A smart card is a card that may be capable of data storage, or may also have a microprocessor and therefore be, in essence, a miniature computer and be capable of data processing. The maximum specs of smart card include 8 kb (kilobytes) of RAM, 346 kb of ROM, and 256 kb of ROM that is programmable, along with a 16-bit microprocessor. A smart card programmer is a device for programming smart cards.
There are a growing number of uses for smart cards. They may be used in computer security systems, for example in smart card keyboards, or in building access. They can function as credit cards, electronic cash, or banking cards. They can also be employed in loyalty systems or as identification cards. The precise use that is planned for the smart cards will dictate how the smart card programmer is set up to format them.
Some of the decisions that must be made before the smart card programmer is put to work involve deciding whether the card will have a single use or multiple uses, whether it will keep record information or value, and whether some or all of the data on the card must be kept secure. Decisions about encryption and validation to access the card, such as passwords or PIN numbers are also important to make before deciding the appropriate smart card and smart card programmer to use and making sure the card and programmer are compatible. Another important issue is the language that will be used to program the cards: while some cards are programmed in JAVA, others are programmed in BASIC, or other languages.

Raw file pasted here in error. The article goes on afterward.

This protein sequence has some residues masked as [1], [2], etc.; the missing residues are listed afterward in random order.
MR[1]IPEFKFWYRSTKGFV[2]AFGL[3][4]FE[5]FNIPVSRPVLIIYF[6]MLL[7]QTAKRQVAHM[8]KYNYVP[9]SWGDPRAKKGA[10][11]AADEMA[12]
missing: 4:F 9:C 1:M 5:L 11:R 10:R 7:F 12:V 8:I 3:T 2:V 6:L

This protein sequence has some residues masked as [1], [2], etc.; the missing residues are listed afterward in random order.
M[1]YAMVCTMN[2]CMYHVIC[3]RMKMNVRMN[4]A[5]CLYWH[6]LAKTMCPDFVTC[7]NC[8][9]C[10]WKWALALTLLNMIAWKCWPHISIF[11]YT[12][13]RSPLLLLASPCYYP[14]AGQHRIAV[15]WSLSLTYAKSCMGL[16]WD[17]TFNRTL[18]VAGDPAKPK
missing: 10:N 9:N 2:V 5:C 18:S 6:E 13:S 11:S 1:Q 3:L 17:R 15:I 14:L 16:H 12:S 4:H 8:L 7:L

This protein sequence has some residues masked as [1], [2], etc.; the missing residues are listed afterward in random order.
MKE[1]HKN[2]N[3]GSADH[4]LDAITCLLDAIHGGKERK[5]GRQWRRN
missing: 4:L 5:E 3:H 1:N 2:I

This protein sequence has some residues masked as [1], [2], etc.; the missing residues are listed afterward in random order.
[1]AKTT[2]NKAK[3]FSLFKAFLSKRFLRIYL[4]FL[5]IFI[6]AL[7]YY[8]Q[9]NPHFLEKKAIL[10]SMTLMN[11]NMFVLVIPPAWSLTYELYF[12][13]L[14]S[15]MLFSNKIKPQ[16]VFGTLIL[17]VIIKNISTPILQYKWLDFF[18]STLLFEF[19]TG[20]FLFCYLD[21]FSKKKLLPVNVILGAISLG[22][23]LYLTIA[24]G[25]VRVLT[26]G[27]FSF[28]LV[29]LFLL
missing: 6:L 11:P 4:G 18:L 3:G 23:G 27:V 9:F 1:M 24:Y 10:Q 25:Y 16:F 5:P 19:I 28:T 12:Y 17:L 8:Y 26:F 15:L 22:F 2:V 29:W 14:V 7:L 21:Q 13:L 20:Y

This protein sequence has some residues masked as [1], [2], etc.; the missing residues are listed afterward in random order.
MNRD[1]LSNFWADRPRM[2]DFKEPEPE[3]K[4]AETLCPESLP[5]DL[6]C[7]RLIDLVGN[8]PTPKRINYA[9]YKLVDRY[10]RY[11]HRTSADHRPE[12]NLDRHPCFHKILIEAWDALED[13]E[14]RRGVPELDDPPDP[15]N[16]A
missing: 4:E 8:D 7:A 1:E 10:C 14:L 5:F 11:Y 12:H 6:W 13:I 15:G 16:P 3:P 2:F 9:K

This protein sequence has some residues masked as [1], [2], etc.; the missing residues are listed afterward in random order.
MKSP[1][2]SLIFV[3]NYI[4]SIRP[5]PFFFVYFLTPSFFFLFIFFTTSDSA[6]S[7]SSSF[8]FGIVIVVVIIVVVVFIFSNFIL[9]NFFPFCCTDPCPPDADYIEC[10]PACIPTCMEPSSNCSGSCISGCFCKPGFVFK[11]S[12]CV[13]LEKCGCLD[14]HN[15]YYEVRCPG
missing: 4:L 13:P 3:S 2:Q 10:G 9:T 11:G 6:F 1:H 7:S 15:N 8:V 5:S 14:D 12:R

Another important consideration when choosing the smart card programmer and one of the key differences between models, is whether it is a contact smart card programmer or a contactless smart card programmer. A contact smart card is one that must be inserted into a reader. A contactless smart card, on the other hand, has a Radio Frequency Identification tag (RFID) embedded, and — as long as it comes within “reading range” — can communicate with a smart card reader at a distance.
Some smart card programmer devices are made to work with many types of smart cards, while some are configured for only one specific type. Some are meant for cards that are going to be disbursed and some are designed for on-site use in circumstances in which re-keying and/or adding new users are ongoing issues. In addition, some smart card programmers are provided in a case that may double as a reader and that includes a battery pack, a protective cover plate, and other protective, durability, and functional features. Others are provided as a circuit board to which a case, a serial cable, and a 9-volt DC battery must be added for functionality and to protect the programmer. On the other hand, the first type sell for over $1000 US Dollars (USD), while the latter is less than $25 USD.